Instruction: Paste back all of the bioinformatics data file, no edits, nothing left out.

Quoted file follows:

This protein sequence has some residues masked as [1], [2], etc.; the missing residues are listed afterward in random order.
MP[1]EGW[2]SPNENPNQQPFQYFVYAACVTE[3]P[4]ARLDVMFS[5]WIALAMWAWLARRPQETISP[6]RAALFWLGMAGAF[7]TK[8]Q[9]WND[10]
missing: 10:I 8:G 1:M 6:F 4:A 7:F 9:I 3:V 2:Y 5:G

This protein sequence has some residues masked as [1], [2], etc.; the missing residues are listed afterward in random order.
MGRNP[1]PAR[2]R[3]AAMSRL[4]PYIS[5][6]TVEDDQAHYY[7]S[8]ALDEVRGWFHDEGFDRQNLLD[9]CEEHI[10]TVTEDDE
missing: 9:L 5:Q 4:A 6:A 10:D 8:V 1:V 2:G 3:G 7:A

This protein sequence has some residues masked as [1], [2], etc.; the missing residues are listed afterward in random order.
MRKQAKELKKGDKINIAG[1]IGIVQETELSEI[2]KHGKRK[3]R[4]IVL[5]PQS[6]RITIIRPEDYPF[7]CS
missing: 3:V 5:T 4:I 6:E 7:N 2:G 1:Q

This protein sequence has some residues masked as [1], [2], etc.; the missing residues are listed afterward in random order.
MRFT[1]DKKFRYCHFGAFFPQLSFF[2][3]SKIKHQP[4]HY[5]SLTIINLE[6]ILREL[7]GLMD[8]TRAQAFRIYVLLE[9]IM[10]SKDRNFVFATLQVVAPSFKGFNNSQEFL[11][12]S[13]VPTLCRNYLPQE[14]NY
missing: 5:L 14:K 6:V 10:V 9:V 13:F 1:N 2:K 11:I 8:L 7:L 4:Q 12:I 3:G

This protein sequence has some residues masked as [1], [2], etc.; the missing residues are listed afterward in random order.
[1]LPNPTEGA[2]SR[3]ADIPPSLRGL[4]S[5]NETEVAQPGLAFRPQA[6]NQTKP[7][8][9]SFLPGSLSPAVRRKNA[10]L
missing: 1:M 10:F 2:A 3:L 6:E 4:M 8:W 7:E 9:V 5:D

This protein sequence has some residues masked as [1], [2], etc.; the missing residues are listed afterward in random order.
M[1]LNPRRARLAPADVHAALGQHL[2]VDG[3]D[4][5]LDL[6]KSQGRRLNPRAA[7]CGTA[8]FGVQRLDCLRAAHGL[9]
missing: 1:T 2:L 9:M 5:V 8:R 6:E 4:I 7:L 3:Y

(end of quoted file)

This protein sequence has some residues masked as [1], [2], etc.; the missing residues are listed afterward in random order.
MP[1]EGW[2]SPNENPNQQPFQYFVYAACVTE[3]P[4]ARLDVMFS[5]WIALAMWAWLARRPQETISP[6]RAALFWLGMAGAF[7]TK[8]Q[9]WND[10]
missing: 10:I 8:G 1:M 6:F 4:A 7:F 9:I 3:V 2:Y 5:G

This protein sequence has some residues masked as [1], [2], etc.; the missing residues are listed afterward in random order.
MGRNP[1]PAR[2]R[3]AAMSRL[4]PYIS[5][6]TVEDDQAHYY[7]S[8]ALDEVRGWFHDEGFDRQNLLD[9]CEEHI[10]TVTEDDE
missing: 9:L 5:Q 4:A 6:A 10:D 8:V 1:V 2:G 3:G 7:A

This protein sequence has some residues masked as [1], [2], etc.; the missing residues are listed afterward in random order.
MRKQAKELKKGDKINIAG[1]IGIVQETELSEI[2]KHGKRK[3]R[4]IVL[5]PQS[6]RITIIRPEDYPF[7]CS
missing: 3:V 5:T 4:I 6:E 7:N 2:G 1:Q

This protein sequence has some residues masked as [1], [2], etc.; the missing residues are listed afterward in random order.
MRFT[1]DKKFRYCHFGAFFPQLSFF[2][3]SKIKHQP[4]HY[5]SLTIINLE[6]ILREL[7]GLMD[8]TRAQAFRIYVLLE[9]IM[10]SKDRNFVFATLQVVAPSFKGFNNSQEFL[11][12]S[13]VPTLCRNYLPQE[14]NY
missing: 5:L 14:K 6:V 10:V 9:V 13:F 1:N 2:K 11:I 8:L 7:L 4:Q 12:I 3:G

This protein sequence has some residues masked as [1], [2], etc.; the missing residues are listed afterward in random order.
[1]LPNPTEGA[2]SR[3]ADIPPSLRGL[4]S[5]NETEVAQPGLAFRPQA[6]NQTKP[7][8][9]SFLPGSLSPAVRRKNA[10]L
missing: 1:M 10:F 2:A 3:L 6:E 4:M 8:W 7:E 9:V 5:D

This protein sequence has some residues masked as [1], [2], etc.; the missing residues are listed afterward in random order.
M[1]LNPRRARLAPADVHAALGQHL[2]VDG[3]D[4][5]LDL[6]KSQGRRLNPRAA[7]CGTA[8]FGVQRLDCLRAAHGL[9]
missing: 1:T 2:L 9:M 5:V 8:R 6:E 4:I 7:L 3:Y